I discovered Jake's Philly Steaks at bestcheesesteaks.com, a Web site where former Philadelphians swap info about sandwiches around the country. The Houston correspondent, Joe Ciliberto, had spent the first 41 years of his life in Philly before being transferred to Space City. "For the first year I was going through serious cheese steak withdrawal," he wrote. "But about six months ago I found Jake's Philly Steaks on Chimney Rock between Richmond and Westheimer. That's about a 45-minute drive from my house, but I make the trip several times a month." I admire that kind of dedication.

Jake's makes a hell of a cheese steak, but it isn't far from my house. So just to make sure I don't favor it out of laziness, I also stopped by Texadelphia (2420 Rice Boulevard), a Texas-Philadelphia fusion restaurant where the house special is a cheese steak with picante sauce. Continuing the Texas theme, tortilla chips and salsa come with every sandwich. The meat here is a flavorful shaved Black Angus sirloin, served with grilled onions and your choice of several sauces, including ranch dressing. But the cheese is mozzarella, a dramatic departure from cheese steak orthodoxy. There are lots of extras, including mushrooms, jalapeños, and lettuce and tomatoes. They don't have Cheez Whiz -- even as an option.

I also tried Joey's Philly Cheese Steaks (5177 FM 1960), where the No. 1 Philly cheese steak comes with onions, green peppers and provolone. There was a lot of meat on the sandwich, and I really liked the addition of grilled peppers. But Joey's didn't have any Cheez Whiz either.

Gooey, ripe French Livarot on walnut bread, smelly Swiss raclette melted over potatoes and pickles on a heated pewter plate, a fondue of fromage d'alpage, a Gruyère made in Alpine mountain meadows -- these are a few of my favorite cheeses. But there are the times when only Cheese Whiz will do.

What is Cheez Whiz, exactly? Kraft called it a "pasteurized process cheese sauce" when the company introduced it in 1953 as a shortcut for busy homemakers. In an article in Chemical and Engineering News ("What's That Stuff?" February 7, 2000), a Cheez Whiz lover named Steve Ritter explores Title 21, Part 133 of the U.S. Code of Federal Regulations, a.k.a. the cheese rules.

Pasteurized process cheese, reports Ritter, can come molded in a loaf or a plastic-coated single. But Cheez Whiz uses a slightly different formula so that the product remains in a liquid state to be sold in a jar. But whatever its form, process cheese is essentially a combination of cheeses (like cheddar and colby) with extra milkfat added. It's heated, along with an emulsifier, then watered down -- so it melts more easily. Of course, since it's watered down, salt, artificial colors and flavorings have to be added.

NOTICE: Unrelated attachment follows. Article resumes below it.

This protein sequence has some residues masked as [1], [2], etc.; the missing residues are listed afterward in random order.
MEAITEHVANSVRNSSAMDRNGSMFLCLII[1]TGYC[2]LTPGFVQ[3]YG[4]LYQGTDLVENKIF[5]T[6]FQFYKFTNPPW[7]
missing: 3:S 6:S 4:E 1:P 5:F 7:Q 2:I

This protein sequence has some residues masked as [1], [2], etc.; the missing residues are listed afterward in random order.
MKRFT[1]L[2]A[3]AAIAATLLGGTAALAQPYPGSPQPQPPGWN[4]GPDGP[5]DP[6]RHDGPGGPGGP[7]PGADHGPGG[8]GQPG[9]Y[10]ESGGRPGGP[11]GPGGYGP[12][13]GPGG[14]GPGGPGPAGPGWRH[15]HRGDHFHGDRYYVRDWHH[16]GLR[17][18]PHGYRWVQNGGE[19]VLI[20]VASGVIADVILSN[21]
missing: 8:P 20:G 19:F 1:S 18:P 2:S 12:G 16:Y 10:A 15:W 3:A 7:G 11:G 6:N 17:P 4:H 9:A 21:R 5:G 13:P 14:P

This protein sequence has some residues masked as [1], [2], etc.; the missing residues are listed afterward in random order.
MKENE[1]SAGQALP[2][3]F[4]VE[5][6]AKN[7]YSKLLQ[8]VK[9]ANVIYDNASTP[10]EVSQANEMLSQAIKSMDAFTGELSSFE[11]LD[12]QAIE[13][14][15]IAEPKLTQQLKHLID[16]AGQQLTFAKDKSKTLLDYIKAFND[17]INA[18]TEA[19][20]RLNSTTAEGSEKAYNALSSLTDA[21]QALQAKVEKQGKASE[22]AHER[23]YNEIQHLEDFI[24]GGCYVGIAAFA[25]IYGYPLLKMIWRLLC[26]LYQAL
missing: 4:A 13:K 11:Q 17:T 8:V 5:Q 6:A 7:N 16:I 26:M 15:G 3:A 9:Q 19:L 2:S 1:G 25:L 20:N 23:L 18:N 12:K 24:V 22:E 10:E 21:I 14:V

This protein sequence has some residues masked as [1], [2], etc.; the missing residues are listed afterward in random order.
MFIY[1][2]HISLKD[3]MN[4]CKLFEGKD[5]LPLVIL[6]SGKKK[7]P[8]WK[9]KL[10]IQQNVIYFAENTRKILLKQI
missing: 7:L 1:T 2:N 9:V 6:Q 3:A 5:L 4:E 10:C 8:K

I have agonized over such pasteurized processed American cheeses in this space before; they are the secret to old-fashioned Tex-Mex cheese enchiladas. (See "There's Something About Larry's," May 23, 2002.) But just as enchiladas have been "improved" over the years with better cheeses, so has the Philly cheese steak been yuppified by earnest culinary reformers. I understand the impulse. My brother Dave, a cheese steak lover for many years, insists provolone is a better idea. He speaks for the majority when he says, "Cheez Whiz is disgusting. Nobody in their right mind eats that stuff."

But I referred my brother to www.patskingofsteaks.com, the Web site of the revered Pat's King of Steaks. The site explains how Pat Olivieri, bored of eating wieners every day, invented the prototype of the steak sandwich at his hot dog stand in South Philadelphia in 1930. It also gives the restaurant's Philly cheese steak recipe. While the substitution of provolone is allowed, Pat's King of Steaks recommends Cheez Whiz.

Maybe you're deck enough to insist on a Philly cheese steak made with authentic Cheez Whiz, and maybe you aren't. But either way you've got to applaud Jake's Philly Steaks for preserving the sandwich's proud, processed cheese traditions.


All-access pass to the top stories, events and offers around town.

  • Top Stories


All-access pass to top stories, events and offers around town.

Sign Up >

No Thanks!

Remind Me Later >